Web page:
Mad Cows and Modernity. Interdisciplinary Reflections on the Crisis of Creutzfeldt-Jakob DiseaseEdited by Iain McCalman, Benjamin Penny & Misty Cook
Proceedings of an interdisciplinary workshop held at the Australian National University, plus later invited papers, about the panicked response of the public to Cruetzfeldt-Jakob disease (CJD), which had jumped species from cows (BSE – mad cow disease) to humans (BJD).
“Mad Cows and Modernity, the publication arising from the Forum held in May 1995, was launched by Professor Paul Bourke, founding President of the National Academies Forum, on 22 October 1998.
Professor Bourke outlined the book’s contents, and offered some reflections on cross-disciplinarity. The following is an extract from his comments on the day.
Mad Cows and Modernity is divided into three sections:
- ‘Communication’, containing studies by Cathy Banwell and Charles Guest of media reactions to the announced connection between BSE and Creutzfeldt-Jakob Disease [CJD], and Michael Fitzpatrick’s tight discussion of the more extreme British press reaction.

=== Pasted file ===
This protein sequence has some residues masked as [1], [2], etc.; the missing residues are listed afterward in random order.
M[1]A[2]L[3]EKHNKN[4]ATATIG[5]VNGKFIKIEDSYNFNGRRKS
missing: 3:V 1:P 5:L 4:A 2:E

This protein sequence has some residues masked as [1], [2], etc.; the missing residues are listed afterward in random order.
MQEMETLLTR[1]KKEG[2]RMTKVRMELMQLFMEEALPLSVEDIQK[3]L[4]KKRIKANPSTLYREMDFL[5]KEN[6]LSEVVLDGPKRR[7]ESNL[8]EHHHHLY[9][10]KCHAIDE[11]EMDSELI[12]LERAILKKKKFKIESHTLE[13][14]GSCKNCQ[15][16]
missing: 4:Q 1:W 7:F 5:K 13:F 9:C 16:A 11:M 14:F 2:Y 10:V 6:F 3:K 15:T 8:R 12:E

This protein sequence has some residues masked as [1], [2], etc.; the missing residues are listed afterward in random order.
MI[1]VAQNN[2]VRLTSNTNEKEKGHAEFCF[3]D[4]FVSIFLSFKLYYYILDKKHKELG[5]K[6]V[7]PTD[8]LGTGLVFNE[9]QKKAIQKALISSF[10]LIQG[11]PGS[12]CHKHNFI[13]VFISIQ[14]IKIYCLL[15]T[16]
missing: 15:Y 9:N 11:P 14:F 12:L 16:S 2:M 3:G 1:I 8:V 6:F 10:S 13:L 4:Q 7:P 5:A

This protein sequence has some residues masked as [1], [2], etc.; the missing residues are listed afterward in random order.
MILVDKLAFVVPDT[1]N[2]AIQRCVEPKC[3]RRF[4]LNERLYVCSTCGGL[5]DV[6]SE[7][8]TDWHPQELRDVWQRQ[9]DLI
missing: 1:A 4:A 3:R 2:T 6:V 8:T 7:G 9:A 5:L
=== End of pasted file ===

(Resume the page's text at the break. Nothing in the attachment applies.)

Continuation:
- ‘Evaluating Risk’ containing Colin Masters’ summary of the state of scientific knowledge with its ominous conclusion about new and compelling evidence linking BSE with the new strain of CJD; and Simon Crant’s application of the vocabulary and procedures of rational choice theory to the problem of what governments should do confronted with evidence of possible high risk to populations.
- ‘Humanities’ which offers Harriet Ritvo’s historical account of the identification of the British with eating livestock and cattle; Hank Nelson’s wonderful narrative of the awful history of the Fore people and the identification of the cause of the transmission among them of Kuru disease, one of this group of diseases; and Robin Wallace-Crabbe’s ethnographic understanding of the point of view of the cow.
I won’t summarise these in detail but urge you to read them, enjoy them and profit from them in a whole host of ways.” Read more at the National Academies Forum website
Publisher: ANU Humanities Research Centre